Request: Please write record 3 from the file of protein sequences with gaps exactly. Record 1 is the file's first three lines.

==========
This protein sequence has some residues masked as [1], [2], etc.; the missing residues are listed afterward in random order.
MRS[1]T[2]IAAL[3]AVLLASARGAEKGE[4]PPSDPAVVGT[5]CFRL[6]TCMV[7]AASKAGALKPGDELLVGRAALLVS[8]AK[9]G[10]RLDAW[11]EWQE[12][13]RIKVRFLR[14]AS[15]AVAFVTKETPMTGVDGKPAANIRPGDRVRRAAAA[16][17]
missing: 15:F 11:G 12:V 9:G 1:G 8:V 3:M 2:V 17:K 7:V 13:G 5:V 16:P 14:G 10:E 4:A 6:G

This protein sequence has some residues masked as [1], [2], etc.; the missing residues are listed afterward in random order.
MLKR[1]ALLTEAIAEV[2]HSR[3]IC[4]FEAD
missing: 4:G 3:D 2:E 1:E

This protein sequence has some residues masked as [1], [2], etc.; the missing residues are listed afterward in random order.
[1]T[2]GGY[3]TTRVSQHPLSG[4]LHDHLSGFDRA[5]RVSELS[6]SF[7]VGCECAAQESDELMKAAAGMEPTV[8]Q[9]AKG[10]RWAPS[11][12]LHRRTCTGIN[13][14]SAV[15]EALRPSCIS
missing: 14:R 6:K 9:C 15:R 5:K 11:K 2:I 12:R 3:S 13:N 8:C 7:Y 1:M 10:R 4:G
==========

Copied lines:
This protein sequence has some residues masked as [1], [2], etc.; the missing residues are listed afterward in random order.
[1]T[2]GGY[3]TTRVSQHPLSG[4]LHDHLSGFDRA[5]RVSELS[6]SF[7]VGCECAAQESDELMKAAAGMEPTV[8]Q[9]AKG[10]RWAPS[11][12]LHRRTCTGIN[13][14]SAV[15]EALRPSCIS
missing: 14:R 6:K 9:C 15:R 5:K 11:K 2:I 12:R 3:S 13:N 8:C 7:Y 1:M 10:R 4:G